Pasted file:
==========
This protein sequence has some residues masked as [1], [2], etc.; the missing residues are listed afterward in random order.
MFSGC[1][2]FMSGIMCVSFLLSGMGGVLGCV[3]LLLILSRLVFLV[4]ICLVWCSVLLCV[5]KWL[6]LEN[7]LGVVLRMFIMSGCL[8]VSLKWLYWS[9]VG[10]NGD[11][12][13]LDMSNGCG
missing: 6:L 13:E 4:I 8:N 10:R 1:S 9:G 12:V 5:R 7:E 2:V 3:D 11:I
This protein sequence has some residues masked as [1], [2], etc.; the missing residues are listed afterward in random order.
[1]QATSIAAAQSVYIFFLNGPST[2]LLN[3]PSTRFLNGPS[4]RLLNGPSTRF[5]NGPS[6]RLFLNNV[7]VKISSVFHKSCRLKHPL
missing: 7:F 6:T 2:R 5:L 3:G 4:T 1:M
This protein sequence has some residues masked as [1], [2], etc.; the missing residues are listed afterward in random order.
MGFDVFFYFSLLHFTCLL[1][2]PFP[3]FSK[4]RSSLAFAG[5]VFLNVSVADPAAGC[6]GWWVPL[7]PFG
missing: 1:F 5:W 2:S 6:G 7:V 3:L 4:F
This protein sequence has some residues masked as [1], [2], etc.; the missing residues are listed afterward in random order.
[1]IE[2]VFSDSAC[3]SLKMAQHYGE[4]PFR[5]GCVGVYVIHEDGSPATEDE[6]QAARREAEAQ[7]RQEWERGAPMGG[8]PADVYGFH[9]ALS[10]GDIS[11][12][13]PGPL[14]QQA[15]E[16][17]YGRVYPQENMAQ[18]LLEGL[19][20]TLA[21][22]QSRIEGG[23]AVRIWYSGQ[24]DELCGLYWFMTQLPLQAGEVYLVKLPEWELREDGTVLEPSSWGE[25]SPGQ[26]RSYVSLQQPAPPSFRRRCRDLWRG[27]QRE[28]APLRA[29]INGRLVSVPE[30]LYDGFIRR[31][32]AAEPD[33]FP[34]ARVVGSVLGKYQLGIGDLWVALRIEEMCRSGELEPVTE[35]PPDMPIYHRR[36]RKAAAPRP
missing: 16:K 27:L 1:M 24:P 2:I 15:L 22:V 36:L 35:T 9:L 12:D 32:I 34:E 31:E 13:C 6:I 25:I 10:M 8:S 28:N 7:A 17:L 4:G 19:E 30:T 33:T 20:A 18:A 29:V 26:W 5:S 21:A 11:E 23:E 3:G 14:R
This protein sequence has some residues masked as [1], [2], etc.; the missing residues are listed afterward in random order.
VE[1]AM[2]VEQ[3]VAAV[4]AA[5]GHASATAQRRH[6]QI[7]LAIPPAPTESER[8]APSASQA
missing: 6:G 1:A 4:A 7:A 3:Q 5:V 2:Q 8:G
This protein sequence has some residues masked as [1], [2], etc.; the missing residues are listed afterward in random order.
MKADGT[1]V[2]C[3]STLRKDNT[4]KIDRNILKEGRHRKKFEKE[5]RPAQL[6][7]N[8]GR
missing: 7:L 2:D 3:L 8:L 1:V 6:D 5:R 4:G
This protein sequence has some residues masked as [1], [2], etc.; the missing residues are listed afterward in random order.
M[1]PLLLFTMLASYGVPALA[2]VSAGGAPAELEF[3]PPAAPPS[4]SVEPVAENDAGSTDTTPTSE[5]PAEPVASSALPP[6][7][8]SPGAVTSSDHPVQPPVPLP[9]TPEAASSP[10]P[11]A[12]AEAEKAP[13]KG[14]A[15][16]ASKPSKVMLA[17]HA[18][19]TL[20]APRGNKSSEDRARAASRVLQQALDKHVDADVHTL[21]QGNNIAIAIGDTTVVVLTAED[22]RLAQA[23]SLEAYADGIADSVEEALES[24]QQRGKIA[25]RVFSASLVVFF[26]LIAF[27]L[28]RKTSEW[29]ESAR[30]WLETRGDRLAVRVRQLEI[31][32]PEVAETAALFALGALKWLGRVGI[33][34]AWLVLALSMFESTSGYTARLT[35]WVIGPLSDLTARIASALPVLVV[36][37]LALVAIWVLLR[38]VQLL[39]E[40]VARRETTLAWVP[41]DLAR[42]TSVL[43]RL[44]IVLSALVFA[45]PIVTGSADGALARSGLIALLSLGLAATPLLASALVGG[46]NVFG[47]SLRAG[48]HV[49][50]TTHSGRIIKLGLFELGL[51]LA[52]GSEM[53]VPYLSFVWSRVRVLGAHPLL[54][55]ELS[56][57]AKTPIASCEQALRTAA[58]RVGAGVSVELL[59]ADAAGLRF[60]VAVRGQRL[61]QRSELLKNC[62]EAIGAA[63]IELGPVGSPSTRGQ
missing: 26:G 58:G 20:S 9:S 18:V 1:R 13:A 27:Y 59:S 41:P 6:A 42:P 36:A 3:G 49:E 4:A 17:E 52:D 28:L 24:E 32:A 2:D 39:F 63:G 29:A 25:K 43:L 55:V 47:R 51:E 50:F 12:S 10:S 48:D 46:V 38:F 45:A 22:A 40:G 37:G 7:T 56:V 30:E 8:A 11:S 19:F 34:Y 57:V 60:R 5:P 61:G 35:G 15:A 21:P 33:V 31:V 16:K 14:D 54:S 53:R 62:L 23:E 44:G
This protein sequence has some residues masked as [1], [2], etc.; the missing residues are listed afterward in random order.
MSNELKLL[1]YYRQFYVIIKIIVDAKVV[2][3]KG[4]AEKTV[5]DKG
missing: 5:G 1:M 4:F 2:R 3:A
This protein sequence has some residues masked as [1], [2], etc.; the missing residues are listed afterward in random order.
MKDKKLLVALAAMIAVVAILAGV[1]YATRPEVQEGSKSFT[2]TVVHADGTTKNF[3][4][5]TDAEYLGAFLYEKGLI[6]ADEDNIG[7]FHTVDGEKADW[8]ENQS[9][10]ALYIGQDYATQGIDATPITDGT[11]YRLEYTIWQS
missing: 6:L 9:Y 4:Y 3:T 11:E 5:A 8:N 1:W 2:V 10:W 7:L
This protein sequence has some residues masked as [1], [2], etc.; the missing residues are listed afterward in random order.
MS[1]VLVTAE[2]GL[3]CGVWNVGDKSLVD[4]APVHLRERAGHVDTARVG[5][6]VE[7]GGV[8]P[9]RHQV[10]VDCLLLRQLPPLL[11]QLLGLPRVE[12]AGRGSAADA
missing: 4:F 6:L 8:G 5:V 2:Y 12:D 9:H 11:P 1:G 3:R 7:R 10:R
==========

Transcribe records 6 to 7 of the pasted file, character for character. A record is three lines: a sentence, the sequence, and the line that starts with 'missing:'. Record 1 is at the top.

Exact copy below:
This protein sequence has some residues masked as [1], [2], etc.; the missing residues are listed afterward in random order.
MKADGT[1]V[2]C[3]STLRKDNT[4]KIDRNILKEGRHRKKFEKE[5]RPAQL[6][7]N[8]GR
missing: 7:L 2:D 3:L 8:L 1:V 6:D 5:R 4:G
This protein sequence has some residues masked as [1], [2], etc.; the missing residues are listed afterward in random order.
M[1]PLLLFTMLASYGVPALA[2]VSAGGAPAELEF[3]PPAAPPS[4]SVEPVAENDAGSTDTTPTSE[5]PAEPVASSALPP[6][7][8]SPGAVTSSDHPVQPPVPLP[9]TPEAASSP[10]P[11]A[12]AEAEKAP[13]KG[14]A[15][16]ASKPSKVMLA[17]HA[18][19]TL[20]APRGNKSSEDRARAASRVLQQALDKHVDADVHTL[21]QGNNIAIAIGDTTVVVLTAED[22]RLAQA[23]SLEAYADGIADSVEEALES[24]QQRGKIA[25]RVFSASLVVFF[26]LIAF[27]L[28]RKTSEW[29]ESAR[30]WLETRGDRLAVRVRQLEI[31][32]PEVAETAALFALGALKWLGRVGI[33][34]AWLVLALSMFESTSGYTARLT[35]WVIGPLSDLTARIASALPVLVV[36][37]LALVAIWVLLR[38]VQLL[39]E[40]VARRETTLAWVP[41]DLAR[42]TSVL[43]RL[44]IVLSALVFA[45]PIVTGSADGALARSGLIALLSLGLAATPLLASALVGG[46]NVFG[47]SLRAG[48]HV[49][50]TTHSGRIIKLGLFELGL[51]LA[52]GSEM[53]VPYLSFVWSRVRVLGAHPLL[54][55]ELS[56][57]AKTPIASCEQALRTAA[58]RVGAGVSVELL[59]ADAAGLRF[60]VAVRGQRL[61]QRSELLKNC[62]EAIGAA[63]IELGPVGSPSTRGQ
missing: 26:G 58:G 20:S 9:S 18:V 1:R 13:A 27:Y 59:S 41:P 6:A 42:P 36:A 3:G 49:E 4:A 17:E 52:D 28:L 24:E 32:A 2:D 39:F 63:G 29:A 25:K 43:L 55:V 47:R 51:E 50:F 12:S 10:S 48:D 46:V 38:F 45:A 22:A 40:G 37:G 7:T 56:V 30:E 8:A 11:S 19:F 34:Y 57:V 60:R 5:P 61:G 35:G 15:A 21:P 33:V 31:V 16:K 14:D 54:S 53:R 62:L 23:E 44:G